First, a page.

''I think [better pay] will arrive one day but right now it is difficult to attract the players to continue to play international cricket when they can go to the IPL for six weeks and earn five years' money.''

Sri Lanka have undergone a change in leadership since finishing runners-up in the 2011 World Cup, with Sangakkara and Jayawardene stepping down as captain and vice-captain respectively - decisions Law could "totally respect and understand" - and their selection committee resigning. Dilshan has been named the new captain and Law has taken over from Trevor Bayliss, who he worked with as assistant coach.

''Sri Lanka will go through a rebuilding phase now," Law said. "But the amount of talent that is yet to play international cricket at this stage is amazing."

Comments have now been closed for this article

  • sanjeevmukherjee2006 on May 2, 2011, 8:48 GMT

    well I am totally against IPL cause as we can see dilshan is, in out situation.our senior players want to take rest from WI tour insane...WI tour is more important than IPL. I request the organisers to organise IPL in such a manner that main players from all countries can take part in next international assignment rather than taking rest..

  • WestIndies1987 on May 2, 2011, 7:05 GMT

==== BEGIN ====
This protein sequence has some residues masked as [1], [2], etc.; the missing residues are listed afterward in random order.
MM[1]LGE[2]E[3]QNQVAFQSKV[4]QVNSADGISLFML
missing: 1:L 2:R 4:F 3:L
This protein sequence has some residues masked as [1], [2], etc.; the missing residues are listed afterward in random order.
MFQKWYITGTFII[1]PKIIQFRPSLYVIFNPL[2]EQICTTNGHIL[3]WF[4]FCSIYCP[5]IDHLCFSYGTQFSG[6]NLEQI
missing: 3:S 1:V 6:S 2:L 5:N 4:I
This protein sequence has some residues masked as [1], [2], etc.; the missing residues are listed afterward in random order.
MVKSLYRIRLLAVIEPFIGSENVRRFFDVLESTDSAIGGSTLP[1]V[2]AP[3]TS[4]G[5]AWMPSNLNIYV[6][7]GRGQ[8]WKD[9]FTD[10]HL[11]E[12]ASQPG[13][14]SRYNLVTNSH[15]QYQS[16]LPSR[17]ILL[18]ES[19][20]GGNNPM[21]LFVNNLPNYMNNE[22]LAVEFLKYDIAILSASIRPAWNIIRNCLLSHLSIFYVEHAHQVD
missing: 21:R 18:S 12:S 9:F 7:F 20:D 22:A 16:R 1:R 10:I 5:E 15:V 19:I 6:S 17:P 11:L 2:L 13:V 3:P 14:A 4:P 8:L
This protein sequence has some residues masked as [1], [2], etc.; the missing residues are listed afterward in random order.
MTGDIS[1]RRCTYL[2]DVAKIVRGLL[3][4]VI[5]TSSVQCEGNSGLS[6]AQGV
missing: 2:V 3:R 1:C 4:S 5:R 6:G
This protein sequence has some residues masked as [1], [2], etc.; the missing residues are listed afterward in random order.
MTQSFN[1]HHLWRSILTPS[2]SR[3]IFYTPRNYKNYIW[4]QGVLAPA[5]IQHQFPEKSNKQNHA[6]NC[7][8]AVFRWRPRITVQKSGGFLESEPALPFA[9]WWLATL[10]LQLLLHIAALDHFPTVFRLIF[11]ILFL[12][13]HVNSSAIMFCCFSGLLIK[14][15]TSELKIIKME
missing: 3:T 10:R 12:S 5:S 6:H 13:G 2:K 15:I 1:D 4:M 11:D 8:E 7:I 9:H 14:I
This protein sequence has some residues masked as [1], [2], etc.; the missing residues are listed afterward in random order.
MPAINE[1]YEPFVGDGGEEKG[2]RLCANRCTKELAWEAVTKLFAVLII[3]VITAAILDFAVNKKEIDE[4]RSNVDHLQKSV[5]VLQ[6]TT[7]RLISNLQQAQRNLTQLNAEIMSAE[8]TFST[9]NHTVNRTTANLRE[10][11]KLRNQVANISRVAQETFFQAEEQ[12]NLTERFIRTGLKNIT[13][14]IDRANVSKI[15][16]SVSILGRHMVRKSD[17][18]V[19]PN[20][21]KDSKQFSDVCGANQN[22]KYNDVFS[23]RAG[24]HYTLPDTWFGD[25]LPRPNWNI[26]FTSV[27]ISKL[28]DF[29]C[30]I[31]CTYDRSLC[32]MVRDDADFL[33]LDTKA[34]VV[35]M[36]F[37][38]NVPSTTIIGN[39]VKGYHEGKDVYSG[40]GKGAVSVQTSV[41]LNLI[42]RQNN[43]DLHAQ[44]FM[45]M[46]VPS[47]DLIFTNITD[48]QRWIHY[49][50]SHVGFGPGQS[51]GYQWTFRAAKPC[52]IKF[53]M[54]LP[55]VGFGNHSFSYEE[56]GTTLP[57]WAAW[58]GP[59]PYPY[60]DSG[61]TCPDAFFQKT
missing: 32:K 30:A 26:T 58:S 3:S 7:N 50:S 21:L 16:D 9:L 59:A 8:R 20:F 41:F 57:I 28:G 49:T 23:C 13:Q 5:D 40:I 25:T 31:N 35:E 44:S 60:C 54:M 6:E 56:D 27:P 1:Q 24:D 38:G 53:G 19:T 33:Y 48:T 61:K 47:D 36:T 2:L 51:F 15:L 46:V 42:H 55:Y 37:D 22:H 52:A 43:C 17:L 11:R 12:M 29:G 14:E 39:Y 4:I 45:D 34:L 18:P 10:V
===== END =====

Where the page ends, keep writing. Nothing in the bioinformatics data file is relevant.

@randika ayya: You make some good points. However, my main point was that I would like to see the DOMESTIC cricket expand and we see more domestic teams playing each other.That is the ONLY way that cricket will ever truly become global. If the SAME teams keep getting all the coverage the lesser teams and the associate members would stand no chance.Football has become global because domestic teams with foriegners play other domestic teams, e.g UEFA champions league.

  • on May 2, 2011, 4:47 GMT

    Why the SL board has pressed panic buttons when its team has reached world cup finals and have a good all round team for the Test level as well, seems to bemuse every one. IPL offering succor to players is baseless and the lure will be the fallout for various National boards if they do not act fast. If the boards could ban ICL players why not enforce laws rather than falling goat to IPL. IPL is basically tamasha cricket for the public who do not know cricket and should not be given so much precedence at world level.

  • on May 2, 2011, 3:30 GMT

    IPL seems to be a very good tournament only for the Indian cricketers. And they are producing good talent. But Other countries are losing because of IPL. Most of the foreign star players are not participating in their domestic games. Instead they participate in some Indian domestic games and help Indians develop their players. It's not good for the development of other countries. That's what happening to SL right now. No star players are featuring in domestic games. And thus reducing the opportunities for young talent to rise. BUT IT'S EVEN WORSE WHEN PLAYERS CHOOSE IPL OVER REPRESENTING THEIR COUNTRIES which happening right now and is very disappointing.